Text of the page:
MotorCities National Heritage Area logo


By Jeffrey D. Brasie
Images Courtesy of Ralph Morey of Restorations Unlimited 2, Inc.
Published 9.14.2022

The restored Alpena Flyer Restorations Unlimited 2 5 

During the first two decades of the 1900s, vehicle manufacturers grew across the United States like an August corn field. 

In Minneapolis, there was the Brasie Motor Truck Company; Buffalo offered the Thomas Flyer; Indianapolis developed the Cole Motor Car Company; in Wisconsin was the Milwaukee Automobile Company; and in Kansas City, there was Beggs Motor Car Company.

Alpena Flyer car inside plant Besser Museum 1 

In almost all instances, these car and truck manufacturers’ (along with hundreds of others) existence was short lived.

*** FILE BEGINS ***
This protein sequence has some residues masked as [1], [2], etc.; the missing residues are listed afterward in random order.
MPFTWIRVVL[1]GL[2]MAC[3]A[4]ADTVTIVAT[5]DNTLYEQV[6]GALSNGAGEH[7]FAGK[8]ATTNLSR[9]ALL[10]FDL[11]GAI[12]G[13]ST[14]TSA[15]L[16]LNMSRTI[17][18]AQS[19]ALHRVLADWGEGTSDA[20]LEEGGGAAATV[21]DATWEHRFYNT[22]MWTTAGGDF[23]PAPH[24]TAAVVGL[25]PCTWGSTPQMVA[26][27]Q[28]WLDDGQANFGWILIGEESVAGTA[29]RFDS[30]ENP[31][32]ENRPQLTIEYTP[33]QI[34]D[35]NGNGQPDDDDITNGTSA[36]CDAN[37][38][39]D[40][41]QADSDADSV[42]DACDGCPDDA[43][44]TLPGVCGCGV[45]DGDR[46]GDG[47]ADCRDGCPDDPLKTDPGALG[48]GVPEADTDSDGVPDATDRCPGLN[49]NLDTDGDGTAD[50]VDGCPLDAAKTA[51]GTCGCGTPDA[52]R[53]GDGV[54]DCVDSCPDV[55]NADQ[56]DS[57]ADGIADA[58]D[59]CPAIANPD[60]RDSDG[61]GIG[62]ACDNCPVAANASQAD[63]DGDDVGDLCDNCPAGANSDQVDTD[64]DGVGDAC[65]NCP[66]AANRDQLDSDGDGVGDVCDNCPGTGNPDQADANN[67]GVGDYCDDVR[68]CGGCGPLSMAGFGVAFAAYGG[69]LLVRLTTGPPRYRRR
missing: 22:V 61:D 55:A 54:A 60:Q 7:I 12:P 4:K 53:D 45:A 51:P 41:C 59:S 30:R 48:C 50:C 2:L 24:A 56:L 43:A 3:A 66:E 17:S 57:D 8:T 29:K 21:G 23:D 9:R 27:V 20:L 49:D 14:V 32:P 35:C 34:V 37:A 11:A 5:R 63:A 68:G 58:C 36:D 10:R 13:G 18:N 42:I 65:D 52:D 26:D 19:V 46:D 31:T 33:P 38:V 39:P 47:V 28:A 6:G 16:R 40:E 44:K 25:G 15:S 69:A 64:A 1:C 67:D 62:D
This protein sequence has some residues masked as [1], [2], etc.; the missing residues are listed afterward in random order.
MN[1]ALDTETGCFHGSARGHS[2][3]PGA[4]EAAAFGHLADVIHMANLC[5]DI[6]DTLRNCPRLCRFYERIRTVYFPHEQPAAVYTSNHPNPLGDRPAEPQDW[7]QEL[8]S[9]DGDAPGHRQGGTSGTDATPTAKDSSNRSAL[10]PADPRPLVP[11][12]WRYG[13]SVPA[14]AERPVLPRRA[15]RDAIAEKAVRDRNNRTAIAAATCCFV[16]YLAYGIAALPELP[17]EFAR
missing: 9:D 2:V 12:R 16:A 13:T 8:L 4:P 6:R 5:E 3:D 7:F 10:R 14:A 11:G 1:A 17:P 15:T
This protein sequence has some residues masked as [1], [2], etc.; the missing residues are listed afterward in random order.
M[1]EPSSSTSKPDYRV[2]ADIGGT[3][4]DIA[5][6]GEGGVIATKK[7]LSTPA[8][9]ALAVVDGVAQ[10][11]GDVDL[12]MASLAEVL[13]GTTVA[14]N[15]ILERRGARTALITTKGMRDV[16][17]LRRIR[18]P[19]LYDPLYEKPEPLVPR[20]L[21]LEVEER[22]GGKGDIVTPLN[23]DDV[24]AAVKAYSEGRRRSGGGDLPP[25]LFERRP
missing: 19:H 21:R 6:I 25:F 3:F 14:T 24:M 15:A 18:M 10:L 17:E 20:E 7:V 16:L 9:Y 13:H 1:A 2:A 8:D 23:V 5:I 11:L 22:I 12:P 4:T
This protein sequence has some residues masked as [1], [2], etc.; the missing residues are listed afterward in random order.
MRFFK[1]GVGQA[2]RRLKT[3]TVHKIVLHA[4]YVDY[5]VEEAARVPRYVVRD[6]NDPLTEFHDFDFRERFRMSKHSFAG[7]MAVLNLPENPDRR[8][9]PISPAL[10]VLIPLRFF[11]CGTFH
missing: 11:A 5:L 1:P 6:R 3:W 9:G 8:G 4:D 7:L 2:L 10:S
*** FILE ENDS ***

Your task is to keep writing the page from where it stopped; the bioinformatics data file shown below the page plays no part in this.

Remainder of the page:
In Michigan’s northeastern lower peninsula, an automobile manufacturing glimmer became a reality in 1910 with the Alpena Motor Car Company (AMCC). The company produced the Alpena Flyer.

Alpena Flyer plant exterior Besser Museum 2Alpena Flyer plant exterior

AMCC’s articles of incorporation were filed on June 15, 2010. On July 11, ground was broken at 150 Elm Street for the manufacturing complex adjacent to the current Besser Concrete Manufacturing World Headquarters campus. Daniel Hanover was appointed AMCC president with a board of directors comprised of Alpena residents.

An advertisement for the Alpena Flyer Besser Museum 3An advertisement for the Alpena Flyer

Later in 1910, the company acquired manufacturing and related equipment from the defunct Mt. Clemens, Michigan based Wolverine Motor Car Company. Research indicated before the factory was finished, a prototype Alpena Flyer was built at the machine shop of William C. French. When the manufacturing complex opened, AMCC projected annual production of 2,500 vehicles and employing up to 250.

Alpena Flyer Besser Museum 4